Bad romance
The widow as venerean preacher
in The narrative grotesque in medieval Scottish poetry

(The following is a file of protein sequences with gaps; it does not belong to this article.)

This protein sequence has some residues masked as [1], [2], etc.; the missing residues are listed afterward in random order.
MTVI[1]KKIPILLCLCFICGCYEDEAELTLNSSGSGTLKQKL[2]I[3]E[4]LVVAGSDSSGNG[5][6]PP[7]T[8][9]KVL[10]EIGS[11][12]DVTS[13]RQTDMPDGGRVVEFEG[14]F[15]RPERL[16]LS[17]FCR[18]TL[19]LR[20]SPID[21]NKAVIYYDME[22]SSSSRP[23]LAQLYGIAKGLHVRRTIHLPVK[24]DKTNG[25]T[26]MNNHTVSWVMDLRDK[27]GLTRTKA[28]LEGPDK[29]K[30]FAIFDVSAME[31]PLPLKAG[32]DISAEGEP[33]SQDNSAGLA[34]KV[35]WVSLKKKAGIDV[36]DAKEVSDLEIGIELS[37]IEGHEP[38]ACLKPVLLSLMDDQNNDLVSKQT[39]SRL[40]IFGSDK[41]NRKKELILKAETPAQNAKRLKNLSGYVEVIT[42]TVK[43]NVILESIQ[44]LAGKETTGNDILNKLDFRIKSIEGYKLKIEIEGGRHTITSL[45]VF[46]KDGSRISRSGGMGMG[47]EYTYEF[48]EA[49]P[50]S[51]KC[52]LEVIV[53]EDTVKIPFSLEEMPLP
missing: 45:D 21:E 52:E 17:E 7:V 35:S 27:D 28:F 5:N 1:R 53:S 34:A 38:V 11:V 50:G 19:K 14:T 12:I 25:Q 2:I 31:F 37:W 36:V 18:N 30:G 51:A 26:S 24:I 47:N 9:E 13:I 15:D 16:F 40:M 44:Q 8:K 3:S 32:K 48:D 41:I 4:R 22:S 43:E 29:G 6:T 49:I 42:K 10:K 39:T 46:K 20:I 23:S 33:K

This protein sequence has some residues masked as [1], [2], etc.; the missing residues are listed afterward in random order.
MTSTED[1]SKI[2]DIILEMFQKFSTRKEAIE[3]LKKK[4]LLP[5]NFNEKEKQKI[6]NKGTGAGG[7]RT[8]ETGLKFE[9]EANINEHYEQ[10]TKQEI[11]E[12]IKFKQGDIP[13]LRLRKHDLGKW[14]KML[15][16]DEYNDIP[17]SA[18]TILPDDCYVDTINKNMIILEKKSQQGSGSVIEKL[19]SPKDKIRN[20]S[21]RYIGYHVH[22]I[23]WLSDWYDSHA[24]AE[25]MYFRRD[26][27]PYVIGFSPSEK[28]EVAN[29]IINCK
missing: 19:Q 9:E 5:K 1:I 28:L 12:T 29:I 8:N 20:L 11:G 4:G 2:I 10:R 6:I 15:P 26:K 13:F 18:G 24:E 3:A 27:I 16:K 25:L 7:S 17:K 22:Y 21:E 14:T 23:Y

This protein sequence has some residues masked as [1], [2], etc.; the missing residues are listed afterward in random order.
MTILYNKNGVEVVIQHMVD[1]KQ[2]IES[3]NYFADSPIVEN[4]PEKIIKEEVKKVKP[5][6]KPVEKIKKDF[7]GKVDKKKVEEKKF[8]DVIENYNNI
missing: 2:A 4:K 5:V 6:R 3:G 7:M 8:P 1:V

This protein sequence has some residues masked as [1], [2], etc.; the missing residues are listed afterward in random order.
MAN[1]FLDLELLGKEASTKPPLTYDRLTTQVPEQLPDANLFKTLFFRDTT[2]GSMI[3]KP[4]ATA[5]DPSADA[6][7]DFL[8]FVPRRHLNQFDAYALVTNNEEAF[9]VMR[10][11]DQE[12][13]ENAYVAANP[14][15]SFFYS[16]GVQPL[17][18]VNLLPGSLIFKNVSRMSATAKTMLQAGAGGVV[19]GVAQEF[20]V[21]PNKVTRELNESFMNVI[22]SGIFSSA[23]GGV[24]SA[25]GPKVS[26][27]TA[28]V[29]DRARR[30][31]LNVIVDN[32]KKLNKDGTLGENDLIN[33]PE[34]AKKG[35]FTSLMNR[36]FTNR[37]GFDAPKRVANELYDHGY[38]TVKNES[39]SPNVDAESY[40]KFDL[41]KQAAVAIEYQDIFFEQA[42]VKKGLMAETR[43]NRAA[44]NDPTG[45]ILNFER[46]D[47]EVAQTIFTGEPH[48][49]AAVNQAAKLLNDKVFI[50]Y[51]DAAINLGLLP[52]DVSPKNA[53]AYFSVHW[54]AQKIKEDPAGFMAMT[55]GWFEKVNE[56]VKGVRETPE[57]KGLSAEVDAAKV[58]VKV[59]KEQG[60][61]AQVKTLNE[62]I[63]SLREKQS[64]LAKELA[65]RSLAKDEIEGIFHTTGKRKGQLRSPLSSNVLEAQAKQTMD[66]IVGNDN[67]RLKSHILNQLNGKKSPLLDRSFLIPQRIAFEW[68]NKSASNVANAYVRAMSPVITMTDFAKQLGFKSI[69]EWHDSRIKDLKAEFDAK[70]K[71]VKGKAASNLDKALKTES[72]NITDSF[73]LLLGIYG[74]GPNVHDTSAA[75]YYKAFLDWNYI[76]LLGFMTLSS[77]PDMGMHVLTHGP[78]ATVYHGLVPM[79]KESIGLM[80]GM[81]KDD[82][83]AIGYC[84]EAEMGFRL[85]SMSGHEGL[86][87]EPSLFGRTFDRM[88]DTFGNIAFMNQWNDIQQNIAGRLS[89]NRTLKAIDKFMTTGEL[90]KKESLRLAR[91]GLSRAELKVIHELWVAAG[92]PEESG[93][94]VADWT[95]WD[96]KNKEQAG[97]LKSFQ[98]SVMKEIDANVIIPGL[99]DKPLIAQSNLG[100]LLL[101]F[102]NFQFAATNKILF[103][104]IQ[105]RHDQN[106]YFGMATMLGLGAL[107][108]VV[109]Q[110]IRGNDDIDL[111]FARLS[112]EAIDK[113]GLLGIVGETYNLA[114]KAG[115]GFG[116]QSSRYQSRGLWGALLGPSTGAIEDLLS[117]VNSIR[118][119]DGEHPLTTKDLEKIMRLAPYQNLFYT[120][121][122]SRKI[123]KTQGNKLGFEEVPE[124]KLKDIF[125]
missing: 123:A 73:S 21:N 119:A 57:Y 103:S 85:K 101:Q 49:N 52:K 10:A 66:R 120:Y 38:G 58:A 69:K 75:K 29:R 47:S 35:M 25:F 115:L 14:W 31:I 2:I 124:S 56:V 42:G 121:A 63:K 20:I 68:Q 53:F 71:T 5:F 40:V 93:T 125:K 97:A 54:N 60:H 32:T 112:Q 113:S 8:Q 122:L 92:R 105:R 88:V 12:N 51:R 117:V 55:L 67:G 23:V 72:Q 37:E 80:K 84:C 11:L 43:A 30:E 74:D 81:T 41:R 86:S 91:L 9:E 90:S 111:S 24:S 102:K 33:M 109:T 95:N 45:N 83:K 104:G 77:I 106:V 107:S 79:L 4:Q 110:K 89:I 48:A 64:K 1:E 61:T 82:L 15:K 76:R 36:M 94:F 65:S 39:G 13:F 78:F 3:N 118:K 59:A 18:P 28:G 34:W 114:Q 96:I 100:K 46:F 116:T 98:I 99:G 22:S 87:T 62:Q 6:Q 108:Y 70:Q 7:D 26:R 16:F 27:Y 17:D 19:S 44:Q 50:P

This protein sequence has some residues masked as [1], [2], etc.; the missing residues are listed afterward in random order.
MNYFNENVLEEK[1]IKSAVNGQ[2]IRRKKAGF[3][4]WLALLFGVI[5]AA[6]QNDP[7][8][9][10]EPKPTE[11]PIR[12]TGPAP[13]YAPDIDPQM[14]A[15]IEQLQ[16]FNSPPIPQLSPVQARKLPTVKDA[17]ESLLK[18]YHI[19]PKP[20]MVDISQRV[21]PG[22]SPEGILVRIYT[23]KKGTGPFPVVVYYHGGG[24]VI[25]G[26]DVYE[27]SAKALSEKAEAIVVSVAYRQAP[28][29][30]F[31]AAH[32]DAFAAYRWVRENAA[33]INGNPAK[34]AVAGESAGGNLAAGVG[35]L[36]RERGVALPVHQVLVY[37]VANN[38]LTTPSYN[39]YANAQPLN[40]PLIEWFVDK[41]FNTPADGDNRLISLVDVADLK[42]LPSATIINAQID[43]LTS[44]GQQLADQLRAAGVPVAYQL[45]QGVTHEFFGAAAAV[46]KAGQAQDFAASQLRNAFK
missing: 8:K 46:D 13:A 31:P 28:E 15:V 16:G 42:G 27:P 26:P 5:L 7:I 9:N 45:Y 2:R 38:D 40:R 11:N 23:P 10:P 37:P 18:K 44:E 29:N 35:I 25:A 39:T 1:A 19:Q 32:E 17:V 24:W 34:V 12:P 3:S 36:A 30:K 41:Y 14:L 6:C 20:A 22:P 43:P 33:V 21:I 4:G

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In the final chapter on The Tretis of the Tua Mariit Wemen and the Wedo, the widow’s response is shown to be the culminating speech in the text. Her discourse is delivered in the form of a medieval sermon. As a preacher, the widow is shown not to parody the genre nor use it ironically; rather, she engages the form as a suitable apparatus for delivering her exposition of a ‘venerean’ morality. This morality plays off of anti-feminist discourses and conduct literature. But, the widow’s sermon complicates any reading of the text as simply an embodiment of anti-feminist discourse; William Dunbar integrates various allusions to allegorical representations of Venus, especially as found in other Scottish poems, such as Dunbar’s The Goldyn Targe and Henryson’s The Testament of Cresseid, in order to invest her discourse with a deep and pervasive ambivalence. The narrative grotesque shows the ways in which these influences and discourses are ligatured together in order to question modes of authority, rhetoric, and generic boundaries.

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